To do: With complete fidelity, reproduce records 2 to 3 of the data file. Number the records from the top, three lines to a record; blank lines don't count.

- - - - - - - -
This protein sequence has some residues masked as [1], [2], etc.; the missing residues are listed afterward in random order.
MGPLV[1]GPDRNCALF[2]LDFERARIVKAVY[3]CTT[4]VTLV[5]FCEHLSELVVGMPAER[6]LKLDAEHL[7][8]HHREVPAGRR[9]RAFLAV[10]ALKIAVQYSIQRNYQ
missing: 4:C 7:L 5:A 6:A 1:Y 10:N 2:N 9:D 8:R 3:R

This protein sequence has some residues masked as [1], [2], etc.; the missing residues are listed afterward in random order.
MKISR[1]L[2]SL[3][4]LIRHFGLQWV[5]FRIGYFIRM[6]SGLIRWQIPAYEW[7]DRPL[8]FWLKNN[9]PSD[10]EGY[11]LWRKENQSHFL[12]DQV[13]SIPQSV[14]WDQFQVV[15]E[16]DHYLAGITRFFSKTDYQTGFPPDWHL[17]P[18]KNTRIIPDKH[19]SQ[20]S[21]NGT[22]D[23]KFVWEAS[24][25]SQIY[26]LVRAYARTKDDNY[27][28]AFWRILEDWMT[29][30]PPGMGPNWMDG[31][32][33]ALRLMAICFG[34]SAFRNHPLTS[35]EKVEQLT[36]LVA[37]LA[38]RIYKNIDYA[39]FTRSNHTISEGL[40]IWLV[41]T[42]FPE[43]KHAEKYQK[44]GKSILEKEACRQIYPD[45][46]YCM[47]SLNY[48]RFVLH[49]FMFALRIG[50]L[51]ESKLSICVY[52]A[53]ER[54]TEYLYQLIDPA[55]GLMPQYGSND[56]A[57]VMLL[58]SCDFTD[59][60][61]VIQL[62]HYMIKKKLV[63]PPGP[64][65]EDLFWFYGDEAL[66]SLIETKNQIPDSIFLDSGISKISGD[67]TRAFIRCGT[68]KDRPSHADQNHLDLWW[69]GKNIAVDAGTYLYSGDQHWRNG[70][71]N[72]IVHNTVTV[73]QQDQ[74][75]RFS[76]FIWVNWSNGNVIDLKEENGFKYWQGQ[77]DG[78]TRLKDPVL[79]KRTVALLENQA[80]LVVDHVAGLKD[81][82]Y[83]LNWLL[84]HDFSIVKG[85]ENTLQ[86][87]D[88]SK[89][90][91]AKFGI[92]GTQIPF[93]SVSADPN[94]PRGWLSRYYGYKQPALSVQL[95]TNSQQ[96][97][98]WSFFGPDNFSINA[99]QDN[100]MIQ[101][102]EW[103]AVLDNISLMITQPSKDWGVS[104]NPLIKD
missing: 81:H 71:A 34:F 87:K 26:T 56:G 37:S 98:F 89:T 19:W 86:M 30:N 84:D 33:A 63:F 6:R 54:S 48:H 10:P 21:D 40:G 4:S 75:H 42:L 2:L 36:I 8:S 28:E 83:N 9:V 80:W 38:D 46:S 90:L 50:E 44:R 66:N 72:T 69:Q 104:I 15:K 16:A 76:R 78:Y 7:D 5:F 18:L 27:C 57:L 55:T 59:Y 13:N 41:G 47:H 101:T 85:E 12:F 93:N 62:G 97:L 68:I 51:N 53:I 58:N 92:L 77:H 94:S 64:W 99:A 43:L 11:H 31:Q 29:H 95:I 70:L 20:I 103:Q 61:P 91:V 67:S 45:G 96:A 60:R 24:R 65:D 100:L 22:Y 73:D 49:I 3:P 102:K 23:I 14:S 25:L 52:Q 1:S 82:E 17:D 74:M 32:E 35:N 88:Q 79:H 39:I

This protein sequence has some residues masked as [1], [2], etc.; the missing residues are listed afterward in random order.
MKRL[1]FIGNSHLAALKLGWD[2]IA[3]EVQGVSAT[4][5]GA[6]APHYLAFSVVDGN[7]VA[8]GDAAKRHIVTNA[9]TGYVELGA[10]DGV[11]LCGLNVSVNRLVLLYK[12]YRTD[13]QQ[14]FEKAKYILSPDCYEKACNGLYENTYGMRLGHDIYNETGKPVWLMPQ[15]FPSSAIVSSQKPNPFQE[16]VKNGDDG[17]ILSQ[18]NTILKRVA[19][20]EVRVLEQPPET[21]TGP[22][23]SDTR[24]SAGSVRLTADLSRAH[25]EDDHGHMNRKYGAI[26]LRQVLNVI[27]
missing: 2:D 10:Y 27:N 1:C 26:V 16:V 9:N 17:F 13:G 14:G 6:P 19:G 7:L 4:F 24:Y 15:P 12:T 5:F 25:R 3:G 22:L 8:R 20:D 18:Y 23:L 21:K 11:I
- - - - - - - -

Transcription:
This protein sequence has some residues masked as [1], [2], etc.; the missing residues are listed afterward in random order.
MKISR[1]L[2]SL[3][4]LIRHFGLQWV[5]FRIGYFIRM[6]SGLIRWQIPAYEW[7]DRPL[8]FWLKNN[9]PSD[10]EGY[11]LWRKENQSHFL[12]DQV[13]SIPQSV[14]WDQFQVV[15]E[16]DHYLAGITRFFSKTDYQTGFPPDWHL[17]P[18]KNTRIIPDKH[19]SQ[20]S[21]NGT[22]D[23]KFVWEAS[24][25]SQIY[26]LVRAYARTKDDNY[27][28]AFWRILEDWMT[29][30]PPGMGPNWMDG[31][32][33]ALRLMAICFG[34]SAFRNHPLTS[35]EKVEQLT[36]LVA[37]LA[38]RIYKNIDYA[39]FTRSNHTISEGL[40]IWLV[41]T[42]FPE[43]KHAEKYQK[44]GKSILEKEACRQIYPD[45][46]YCM[47]SLNY[48]RFVLH[49]FMFALRIG[50]L[51]ESKLSICVY[52]A[53]ER[54]TEYLYQLIDPA[55]GLMPQYGSND[56]A[57]VMLL[58]SCDFTD[59][60][61]VIQL[62]HYMIKKKLV[63]PPGP[64][65]EDLFWFYGDEAL[66]SLIETKNQIPDSIFLDSGISKISGD[67]TRAFIRCGT[68]KDRPSHADQNHLDLWW[69]GKNIAVDAGTYLYSGDQHWRNG[70][71]N[72]IVHNTVTV[73]QQDQ[74][75]RFS[76]FIWVNWSNGNVIDLKEENGFKYWQGQ[77]DG[78]TRLKDPVL[79]KRTVALLENQA[80]LVVDHVAGLKD[81][82]Y[83]LNWLL[84]HDFSIVKG[85]ENTLQ[86][87]D[88]SK[89][90][91]AKFGI[92]GTQIPF[93]SVSADPN[94]PRGWLSRYYGYKQPALSVQL[95]TNSQQ[96][97][98]WSFFGPDNFSINA[99]QDN[100]MIQ[101][102]EW[103]AVLDNISLMITQPSKDWGVS[104]NPLIKD
missing: 81:H 71:A 34:F 87:K 26:T 56:G 37:S 98:F 89:T 19:W 86:M 30:N 84:D 33:A 63:F 6:R 54:S 48:H 10:P 21:D 40:G 4:S 75:H 42:L 2:L 36:I 8:S 28:E 83:N 9:V 80:W 38:D 46:S 90:L 50:E 44:R 66:N 72:T 69:Q 104:I 15:K 16:A 76:R 78:Y 7:D 5:F 18:L 27:C 57:L 55:T 59:Y 13:N 41:G 47:H 101:T 85:E 12:F 93:N 62:G 97:L 68:I 51:N 53:I 58:N 92:L 77:H 94:S 64:W 99:A 43:L 11:H 31:Q 29:H 95:I 70:L 20:I 103:Q 61:P 91:V 67:S 45:G 96:A 60:R 24:R 65:D 100:L 22:Y 73:D 49:I 3:P 102:K 23:I 14:S 25:L 52:Q 1:S 82:E 17:D 74:M 32:E 35:N 88:Q 79:H 39:I

This protein sequence has some residues masked as [1], [2], etc.; the missing residues are listed afterward in random order.
MKRL[1]FIGNSHLAALKLGWD[2]IA[3]EVQGVSAT[4][5]GA[6]APHYLAFSVVDGN[7]VA[8]GDAAKRHIVTNA[9]TGYVELGA[10]DGV[11]LCGLNVSVNRLVLLYK[12]YRTD[13]QQ[14]FEKAKYILSPDCYEKACNGLYENTYGMRLGHDIYNETGKPVWLMPQ[15]FPSSAIVSSQKPNPFQE[16]VKNGDDG[17]ILSQ[18]NTILKRVA[19][20]EVRVLEQPPET[21]TGP[22][23]SDTR[24]SAGSVRLTADLSRAH[25]EDDHGHMNRKYGAI[26]LRQVLNVI[27]
missing: 2:D 10:Y 27:N 1:C 26:V 16:V 9:N 17:F 13:G 14:G 6:P 19:G 7:L 4:F 24:Y 15:P 12:T 5:F 25:R 3:G 22:L 8:R 20:D 18:Y 23:L 21:K 11:I